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Fashion of the renaissance period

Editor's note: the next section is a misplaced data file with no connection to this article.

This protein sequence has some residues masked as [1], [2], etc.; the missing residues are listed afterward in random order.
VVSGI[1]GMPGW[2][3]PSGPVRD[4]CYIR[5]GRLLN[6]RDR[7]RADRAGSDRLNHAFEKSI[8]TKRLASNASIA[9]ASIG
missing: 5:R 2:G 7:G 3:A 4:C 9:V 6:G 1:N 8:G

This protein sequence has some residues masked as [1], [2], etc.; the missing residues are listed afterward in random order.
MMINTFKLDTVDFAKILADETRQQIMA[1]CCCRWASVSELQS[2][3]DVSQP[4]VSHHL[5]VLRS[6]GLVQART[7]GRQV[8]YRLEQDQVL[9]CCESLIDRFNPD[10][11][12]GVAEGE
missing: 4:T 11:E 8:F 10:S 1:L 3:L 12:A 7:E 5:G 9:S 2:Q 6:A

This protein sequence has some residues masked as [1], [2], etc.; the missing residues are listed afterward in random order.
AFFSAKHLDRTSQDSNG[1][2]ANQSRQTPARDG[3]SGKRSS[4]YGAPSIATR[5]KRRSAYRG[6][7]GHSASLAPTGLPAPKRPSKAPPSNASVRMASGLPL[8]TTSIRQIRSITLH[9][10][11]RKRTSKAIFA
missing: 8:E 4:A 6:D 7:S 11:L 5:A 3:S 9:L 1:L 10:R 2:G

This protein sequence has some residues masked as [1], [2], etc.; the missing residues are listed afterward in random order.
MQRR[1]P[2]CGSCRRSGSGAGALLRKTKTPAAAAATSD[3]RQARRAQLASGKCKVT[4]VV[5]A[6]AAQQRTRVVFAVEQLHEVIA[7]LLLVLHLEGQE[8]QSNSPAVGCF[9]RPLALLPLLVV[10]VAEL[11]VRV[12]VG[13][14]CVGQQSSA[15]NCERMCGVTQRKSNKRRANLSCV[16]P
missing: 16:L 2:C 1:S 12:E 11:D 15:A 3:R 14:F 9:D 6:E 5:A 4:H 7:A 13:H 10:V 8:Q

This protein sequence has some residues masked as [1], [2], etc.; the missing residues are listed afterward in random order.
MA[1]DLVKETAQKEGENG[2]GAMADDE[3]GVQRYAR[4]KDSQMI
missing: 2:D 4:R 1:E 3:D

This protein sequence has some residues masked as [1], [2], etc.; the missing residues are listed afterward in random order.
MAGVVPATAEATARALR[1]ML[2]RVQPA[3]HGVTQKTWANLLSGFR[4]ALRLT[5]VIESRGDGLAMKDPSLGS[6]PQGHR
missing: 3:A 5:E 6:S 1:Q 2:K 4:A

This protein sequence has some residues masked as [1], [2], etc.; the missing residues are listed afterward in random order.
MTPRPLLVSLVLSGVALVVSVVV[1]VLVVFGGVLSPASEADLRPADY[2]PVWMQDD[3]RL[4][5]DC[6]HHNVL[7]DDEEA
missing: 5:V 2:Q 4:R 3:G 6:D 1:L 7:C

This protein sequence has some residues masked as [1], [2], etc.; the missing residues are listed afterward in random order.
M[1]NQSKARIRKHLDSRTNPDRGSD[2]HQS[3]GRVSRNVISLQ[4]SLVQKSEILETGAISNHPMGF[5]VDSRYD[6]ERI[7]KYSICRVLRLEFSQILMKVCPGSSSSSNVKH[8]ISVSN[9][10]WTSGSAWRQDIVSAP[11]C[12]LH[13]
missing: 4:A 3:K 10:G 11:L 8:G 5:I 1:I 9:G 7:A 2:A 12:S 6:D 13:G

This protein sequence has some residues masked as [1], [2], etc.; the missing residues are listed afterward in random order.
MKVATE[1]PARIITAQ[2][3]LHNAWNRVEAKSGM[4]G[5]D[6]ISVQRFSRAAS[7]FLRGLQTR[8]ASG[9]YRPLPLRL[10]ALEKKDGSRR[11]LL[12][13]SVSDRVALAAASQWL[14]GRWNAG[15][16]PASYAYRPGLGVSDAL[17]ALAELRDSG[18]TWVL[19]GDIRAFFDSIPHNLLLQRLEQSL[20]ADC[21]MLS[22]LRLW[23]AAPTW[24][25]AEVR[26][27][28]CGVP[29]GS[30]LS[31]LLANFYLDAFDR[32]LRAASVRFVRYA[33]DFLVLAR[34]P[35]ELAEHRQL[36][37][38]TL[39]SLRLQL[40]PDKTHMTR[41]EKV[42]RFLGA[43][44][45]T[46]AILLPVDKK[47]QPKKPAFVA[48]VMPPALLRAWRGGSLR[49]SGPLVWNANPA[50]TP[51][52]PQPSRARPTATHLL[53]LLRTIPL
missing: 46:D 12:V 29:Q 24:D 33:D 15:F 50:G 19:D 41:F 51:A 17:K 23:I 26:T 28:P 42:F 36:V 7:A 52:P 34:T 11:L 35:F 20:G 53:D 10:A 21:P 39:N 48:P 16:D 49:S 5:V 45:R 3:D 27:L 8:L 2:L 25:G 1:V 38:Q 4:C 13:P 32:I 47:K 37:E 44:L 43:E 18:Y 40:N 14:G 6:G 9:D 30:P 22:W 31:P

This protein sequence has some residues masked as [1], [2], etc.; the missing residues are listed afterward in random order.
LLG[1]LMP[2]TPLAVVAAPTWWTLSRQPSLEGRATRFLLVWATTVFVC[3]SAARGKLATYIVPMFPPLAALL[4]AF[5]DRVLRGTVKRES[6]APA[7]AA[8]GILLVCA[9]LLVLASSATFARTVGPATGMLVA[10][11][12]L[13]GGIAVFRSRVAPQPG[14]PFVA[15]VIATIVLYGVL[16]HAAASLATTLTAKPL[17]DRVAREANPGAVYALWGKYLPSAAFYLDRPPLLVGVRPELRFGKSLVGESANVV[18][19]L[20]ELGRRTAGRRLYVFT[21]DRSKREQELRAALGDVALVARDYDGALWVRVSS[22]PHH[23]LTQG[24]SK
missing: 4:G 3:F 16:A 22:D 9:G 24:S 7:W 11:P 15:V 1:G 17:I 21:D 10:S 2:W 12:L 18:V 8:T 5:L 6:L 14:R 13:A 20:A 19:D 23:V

style of dress from the 16th and 17th centuries, which expressed an ideal balance between individual parts of the body. Made use of expensive, handsome fabrics (brocade, velvet, silk). Compared with the excesses of Gothic fashions, this style of dress was natural insofar as it liberated itself from all that had gone before. The women's garment accentuated the natural shape of the figure by its subtle emphasizing of the waist; the skirt fell into generous, wide folds, and the close-fitting bodice had a square or circular decolletage. At first this garment was divided by its cut into a bodice and a long skirt. The simple, close-fitting sleeve was later slit for greater comfort and elegance. Over this garment was worn another, sleeveless garment, the front piece of which was open in the style of a coat. A handkerchief and a fan were important accessories, and gold chains and heavy necklaces were also popular. Men's clothing was composed of a short coat with leather welting and cut-out sleeves; it reached to the knee (or was shorter), revealing extravagant close-fitting legs. Another popular garment of the High Renaissance was a coat with sewn-in sleeves and a wide collar, which reached to the heel; this garment has endured as ceremonial attire for official occasions at universities.


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